EUROPEAN Chamber of Commerce of the Philippines (ECCP) said that executives and potential investors, especially the ones partnering with the government, “are certainly not keen” in putting up their enterprises to the country as he enumerated faulty government handlings of business transactions.
Henry Schumacher, external affairs vice president of ECCP, said in a statement that business executives would not want to “trip over fine print of laws, implementing rules and regulations and local power brokers with agendas at odds with Manila.”
“Executives expect to have to navigate the country’s bad infrastructure, the rigid labor market, red tape and remaining pockets of corruption,” Schumacher said.
He said so in reference to the current government mishandling of business such as Maynilad Water Systems Inc. and Manila Water Company’s concession agreement with the Metropolitan Waterworks and Sewarage System (MWSS) which have reached the Supreme Court.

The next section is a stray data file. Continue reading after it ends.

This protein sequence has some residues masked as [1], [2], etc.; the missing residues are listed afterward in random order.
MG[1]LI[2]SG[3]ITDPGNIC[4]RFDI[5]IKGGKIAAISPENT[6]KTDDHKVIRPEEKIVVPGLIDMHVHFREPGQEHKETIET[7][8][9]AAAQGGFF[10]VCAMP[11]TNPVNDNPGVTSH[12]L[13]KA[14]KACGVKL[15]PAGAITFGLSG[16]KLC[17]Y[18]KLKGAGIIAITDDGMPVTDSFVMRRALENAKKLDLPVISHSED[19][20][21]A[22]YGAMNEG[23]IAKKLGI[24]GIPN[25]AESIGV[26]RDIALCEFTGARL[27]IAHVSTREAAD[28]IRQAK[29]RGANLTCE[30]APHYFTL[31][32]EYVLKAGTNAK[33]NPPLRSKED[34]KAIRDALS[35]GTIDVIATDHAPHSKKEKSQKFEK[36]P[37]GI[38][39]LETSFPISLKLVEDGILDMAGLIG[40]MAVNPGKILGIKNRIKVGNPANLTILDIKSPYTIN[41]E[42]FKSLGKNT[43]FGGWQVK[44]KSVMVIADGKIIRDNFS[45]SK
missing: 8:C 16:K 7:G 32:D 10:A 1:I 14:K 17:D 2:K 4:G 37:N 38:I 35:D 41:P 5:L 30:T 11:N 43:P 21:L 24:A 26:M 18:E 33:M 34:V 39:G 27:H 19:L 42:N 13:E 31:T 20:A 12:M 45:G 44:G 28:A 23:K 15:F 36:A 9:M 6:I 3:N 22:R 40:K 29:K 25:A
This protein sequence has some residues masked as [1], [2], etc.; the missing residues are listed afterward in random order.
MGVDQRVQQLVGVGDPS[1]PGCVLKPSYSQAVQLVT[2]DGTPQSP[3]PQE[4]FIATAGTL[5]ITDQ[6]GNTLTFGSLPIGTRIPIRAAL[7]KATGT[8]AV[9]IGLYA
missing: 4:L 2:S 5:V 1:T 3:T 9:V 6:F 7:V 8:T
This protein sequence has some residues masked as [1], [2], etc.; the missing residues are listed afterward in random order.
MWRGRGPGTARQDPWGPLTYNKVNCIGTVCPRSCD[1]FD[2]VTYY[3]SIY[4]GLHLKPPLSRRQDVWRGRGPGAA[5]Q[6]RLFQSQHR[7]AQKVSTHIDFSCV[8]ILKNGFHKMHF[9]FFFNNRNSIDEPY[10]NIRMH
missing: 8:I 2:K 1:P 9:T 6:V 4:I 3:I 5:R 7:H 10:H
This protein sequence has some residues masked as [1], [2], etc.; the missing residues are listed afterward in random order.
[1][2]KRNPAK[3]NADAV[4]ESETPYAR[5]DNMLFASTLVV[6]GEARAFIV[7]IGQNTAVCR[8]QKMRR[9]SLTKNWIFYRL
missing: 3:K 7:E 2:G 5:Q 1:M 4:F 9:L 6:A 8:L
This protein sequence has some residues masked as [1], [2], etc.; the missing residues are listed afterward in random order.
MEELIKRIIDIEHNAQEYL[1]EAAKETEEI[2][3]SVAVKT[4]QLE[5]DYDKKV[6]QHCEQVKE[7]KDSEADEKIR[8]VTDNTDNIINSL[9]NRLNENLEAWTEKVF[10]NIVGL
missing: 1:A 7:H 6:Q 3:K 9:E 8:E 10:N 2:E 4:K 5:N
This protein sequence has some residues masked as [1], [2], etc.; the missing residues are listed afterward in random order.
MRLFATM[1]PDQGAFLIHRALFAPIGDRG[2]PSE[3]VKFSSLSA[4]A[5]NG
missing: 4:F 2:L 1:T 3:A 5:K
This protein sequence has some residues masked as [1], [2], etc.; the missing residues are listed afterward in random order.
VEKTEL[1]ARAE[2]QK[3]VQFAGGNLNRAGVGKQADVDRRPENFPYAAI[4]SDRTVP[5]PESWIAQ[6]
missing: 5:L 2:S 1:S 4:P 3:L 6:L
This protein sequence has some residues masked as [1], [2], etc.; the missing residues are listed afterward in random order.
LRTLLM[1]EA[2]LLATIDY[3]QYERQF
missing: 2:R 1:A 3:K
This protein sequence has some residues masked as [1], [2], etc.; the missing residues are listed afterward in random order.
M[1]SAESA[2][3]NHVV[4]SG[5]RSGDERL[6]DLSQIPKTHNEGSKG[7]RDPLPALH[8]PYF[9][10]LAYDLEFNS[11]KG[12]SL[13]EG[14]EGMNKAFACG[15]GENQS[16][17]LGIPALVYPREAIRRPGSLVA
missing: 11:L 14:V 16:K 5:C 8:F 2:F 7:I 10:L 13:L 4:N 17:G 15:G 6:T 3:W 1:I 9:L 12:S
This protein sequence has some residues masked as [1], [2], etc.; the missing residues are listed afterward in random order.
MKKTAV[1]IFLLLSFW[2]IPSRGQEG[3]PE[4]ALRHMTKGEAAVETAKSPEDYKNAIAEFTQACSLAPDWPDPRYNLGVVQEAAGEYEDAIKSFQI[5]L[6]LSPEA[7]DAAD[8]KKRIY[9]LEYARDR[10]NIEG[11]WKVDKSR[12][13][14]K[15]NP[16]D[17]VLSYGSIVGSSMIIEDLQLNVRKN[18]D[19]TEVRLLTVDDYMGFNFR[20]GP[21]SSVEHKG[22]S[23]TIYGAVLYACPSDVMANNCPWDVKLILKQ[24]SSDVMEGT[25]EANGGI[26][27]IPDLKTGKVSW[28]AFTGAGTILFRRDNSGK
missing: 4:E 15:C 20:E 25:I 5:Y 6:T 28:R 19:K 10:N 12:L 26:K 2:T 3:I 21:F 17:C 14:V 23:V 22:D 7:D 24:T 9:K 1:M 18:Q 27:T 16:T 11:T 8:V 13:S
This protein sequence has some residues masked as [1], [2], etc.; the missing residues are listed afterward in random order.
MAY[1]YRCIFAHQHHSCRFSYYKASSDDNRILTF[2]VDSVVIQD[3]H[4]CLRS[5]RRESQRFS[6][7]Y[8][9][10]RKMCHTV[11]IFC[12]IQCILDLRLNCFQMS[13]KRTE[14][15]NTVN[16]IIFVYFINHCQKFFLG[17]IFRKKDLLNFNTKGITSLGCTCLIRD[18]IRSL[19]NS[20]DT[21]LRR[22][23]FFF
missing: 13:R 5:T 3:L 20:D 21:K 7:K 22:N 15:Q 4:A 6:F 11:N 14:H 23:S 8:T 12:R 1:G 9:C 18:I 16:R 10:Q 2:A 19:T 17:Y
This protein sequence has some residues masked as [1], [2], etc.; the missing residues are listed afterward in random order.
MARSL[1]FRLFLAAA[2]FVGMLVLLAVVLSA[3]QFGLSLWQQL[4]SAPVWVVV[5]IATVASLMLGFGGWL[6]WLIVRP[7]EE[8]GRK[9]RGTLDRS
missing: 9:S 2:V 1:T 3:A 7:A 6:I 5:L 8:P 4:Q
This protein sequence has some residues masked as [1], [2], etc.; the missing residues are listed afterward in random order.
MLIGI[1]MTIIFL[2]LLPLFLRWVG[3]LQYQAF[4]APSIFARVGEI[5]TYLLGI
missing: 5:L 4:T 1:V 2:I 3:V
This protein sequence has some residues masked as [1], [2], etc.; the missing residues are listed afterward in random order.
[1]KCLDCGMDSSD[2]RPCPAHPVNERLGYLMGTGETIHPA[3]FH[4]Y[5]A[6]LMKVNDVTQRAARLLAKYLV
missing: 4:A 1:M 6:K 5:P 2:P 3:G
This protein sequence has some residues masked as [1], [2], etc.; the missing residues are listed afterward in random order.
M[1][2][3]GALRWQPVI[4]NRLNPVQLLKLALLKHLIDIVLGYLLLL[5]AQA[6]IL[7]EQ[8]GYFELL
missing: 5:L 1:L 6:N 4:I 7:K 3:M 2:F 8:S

Schumacher pressed that these billings are already in place for more than 15 years since 1997 but then MWSS “suddenly found something wrong with the water charges,” imposing midstream changes that upset peaceful operations.
“It illustrates the difficulty of doing business with the government,” Schumacher said.
“Government has to understand that ‘trust’ is the asset it has to have. It’s precisely because of changing rules midstream that investors are more and more reluctant to invest long-term,” he added.
Schumacher stressed that public-private partnerships (PPP) usually last 25 years and with the uncertainties shown by government, it is only breeding a “huge trust deficit” to investors.